Fortified with the agreements with charity organizations, peddlers canvass apartments in Jewish neighborhoods selling cosmetics at exorbitant prices. The portion received by the charitable institution averages five per cent. In many cases names of institutions are used without permission, and often the names are fictitious.


Returning to the subject of telephone solicitation, a representative case was found in the files of the Department of Public Welfare.

The Haven of Relief is alleged to have ‘phoned S. B. Booth, president of the Interborough News Company, last March, and to have asked for a donation in the name of Mayor LaGuardia.

Booth sent a check for $50 to the Mayor and directed him to forward it to the charity if the Mayor approved of it. The Mayor returned the check and sent the information to the Department of Public Welfare.

The Department, with the cooperation of the District Attorney’s office, prosecuted, but was unable to secure a conviction because the telephone conversation was not accepted in court as evidence. The voice could not be identified.

Deputy Commissioner of Welfare Stanley H. Howe yesterday told this reporter that Mayor LaGuardia has often been annoyed by reports that the Haven of Relief or somebody representing himself as an agent of the Haven has solicited contributions by telephoning in the Mayor’s name.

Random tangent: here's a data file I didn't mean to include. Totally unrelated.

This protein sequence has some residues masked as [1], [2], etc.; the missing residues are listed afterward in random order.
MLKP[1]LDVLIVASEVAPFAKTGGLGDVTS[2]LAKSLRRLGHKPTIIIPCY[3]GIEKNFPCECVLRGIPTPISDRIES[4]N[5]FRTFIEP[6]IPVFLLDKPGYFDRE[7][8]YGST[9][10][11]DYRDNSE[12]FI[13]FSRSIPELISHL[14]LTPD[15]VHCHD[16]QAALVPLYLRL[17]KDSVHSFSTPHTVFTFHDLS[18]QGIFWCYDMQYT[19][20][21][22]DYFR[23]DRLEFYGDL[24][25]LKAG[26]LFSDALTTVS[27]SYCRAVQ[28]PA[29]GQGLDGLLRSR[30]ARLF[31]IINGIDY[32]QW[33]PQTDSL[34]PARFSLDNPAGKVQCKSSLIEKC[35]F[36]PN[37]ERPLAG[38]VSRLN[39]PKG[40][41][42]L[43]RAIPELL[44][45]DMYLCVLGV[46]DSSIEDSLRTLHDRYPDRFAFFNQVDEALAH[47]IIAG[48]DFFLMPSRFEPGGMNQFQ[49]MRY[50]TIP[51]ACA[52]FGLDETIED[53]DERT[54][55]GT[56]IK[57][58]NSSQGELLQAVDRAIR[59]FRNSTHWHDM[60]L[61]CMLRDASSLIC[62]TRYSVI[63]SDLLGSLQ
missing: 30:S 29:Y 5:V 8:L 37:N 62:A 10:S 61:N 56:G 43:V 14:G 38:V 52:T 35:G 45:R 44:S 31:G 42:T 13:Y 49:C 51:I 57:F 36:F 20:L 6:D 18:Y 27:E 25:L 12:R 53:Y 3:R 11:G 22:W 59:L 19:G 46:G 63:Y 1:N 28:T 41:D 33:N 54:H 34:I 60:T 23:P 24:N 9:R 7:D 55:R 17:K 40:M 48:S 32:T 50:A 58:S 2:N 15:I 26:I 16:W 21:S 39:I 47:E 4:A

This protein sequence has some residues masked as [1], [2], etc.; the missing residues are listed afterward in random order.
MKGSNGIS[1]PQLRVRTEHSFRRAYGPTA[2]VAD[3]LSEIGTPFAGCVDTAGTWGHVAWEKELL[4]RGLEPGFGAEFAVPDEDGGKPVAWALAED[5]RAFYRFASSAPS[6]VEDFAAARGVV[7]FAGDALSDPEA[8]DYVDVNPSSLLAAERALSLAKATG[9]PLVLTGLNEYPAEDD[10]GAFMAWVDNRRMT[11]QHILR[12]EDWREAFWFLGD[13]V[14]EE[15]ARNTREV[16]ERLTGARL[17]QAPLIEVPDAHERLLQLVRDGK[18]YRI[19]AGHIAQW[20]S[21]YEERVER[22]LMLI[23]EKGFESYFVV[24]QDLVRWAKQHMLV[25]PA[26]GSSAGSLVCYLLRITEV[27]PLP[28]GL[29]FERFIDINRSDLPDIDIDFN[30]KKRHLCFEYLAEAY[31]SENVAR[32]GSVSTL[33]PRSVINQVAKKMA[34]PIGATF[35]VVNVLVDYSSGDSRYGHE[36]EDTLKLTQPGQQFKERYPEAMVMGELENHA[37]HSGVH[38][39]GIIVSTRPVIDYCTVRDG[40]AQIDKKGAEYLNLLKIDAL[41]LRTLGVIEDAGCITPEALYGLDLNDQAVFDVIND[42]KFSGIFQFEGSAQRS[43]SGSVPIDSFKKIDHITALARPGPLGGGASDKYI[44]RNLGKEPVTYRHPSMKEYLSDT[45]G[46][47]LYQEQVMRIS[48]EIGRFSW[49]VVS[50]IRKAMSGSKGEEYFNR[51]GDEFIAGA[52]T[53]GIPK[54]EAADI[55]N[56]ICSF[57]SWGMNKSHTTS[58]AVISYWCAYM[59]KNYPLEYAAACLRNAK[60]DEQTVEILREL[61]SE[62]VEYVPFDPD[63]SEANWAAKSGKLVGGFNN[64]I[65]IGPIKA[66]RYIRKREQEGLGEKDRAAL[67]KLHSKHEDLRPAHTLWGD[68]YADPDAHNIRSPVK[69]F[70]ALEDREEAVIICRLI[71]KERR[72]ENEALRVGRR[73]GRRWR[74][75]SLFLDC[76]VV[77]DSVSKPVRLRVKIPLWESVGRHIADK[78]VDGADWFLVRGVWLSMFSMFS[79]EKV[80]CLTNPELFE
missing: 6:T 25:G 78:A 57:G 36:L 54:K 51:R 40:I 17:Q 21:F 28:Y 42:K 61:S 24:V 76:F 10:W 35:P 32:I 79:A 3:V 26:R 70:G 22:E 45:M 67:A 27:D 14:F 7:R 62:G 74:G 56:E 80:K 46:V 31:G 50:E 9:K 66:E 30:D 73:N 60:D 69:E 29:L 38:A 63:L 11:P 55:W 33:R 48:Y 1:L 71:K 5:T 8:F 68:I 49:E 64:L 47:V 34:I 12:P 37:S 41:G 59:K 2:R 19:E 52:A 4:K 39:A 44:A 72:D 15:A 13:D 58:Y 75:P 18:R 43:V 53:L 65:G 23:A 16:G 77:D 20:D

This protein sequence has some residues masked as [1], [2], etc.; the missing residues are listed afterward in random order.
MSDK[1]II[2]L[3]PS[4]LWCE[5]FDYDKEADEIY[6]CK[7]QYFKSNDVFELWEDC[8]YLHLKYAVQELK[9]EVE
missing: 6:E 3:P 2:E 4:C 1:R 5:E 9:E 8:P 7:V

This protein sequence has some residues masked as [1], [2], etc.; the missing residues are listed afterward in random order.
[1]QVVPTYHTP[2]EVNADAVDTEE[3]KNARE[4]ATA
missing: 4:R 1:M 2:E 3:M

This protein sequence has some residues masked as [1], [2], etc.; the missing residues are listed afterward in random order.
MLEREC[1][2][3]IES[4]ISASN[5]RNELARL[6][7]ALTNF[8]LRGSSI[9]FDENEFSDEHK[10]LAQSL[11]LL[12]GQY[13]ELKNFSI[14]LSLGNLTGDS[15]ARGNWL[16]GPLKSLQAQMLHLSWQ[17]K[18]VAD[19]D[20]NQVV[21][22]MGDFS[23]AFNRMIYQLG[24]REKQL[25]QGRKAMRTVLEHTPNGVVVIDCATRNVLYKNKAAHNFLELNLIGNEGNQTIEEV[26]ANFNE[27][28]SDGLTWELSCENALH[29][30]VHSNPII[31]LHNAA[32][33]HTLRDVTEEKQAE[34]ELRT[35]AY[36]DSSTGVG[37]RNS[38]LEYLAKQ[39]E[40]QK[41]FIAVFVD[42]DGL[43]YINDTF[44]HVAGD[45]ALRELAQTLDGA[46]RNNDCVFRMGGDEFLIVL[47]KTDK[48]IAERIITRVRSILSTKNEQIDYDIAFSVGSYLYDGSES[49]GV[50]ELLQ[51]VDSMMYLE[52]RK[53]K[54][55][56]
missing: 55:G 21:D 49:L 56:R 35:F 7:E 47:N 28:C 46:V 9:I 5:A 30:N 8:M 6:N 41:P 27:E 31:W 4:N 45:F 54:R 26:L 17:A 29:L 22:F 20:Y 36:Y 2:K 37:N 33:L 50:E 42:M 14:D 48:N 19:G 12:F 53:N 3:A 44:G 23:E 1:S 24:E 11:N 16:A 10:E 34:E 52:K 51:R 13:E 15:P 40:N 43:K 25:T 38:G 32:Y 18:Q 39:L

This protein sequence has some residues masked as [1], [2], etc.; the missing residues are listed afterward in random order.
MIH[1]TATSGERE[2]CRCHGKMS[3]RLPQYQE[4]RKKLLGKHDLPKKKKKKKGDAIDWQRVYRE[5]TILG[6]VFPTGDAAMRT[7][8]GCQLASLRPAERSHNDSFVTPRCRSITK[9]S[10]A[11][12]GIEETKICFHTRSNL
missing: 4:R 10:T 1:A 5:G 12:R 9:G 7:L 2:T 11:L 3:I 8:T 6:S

Another complaint against the Haven of Relief was found in the files of the Department. It was a letter which read:

“As per our conversation with you, we are enclosing the letter and receipt received by Mr. —, president of our organization, from the Haven of Relief.

“This contribution was originally solicited by Mr. Fontanelle by means of a high-pressure telephone conversation with Mr. —. Mr. —, before consenting to make the contribution turned the matter over to Mr. —, the office manager, who requested a letter from Mr. Fontanelle containing some information about the Haven of Relief.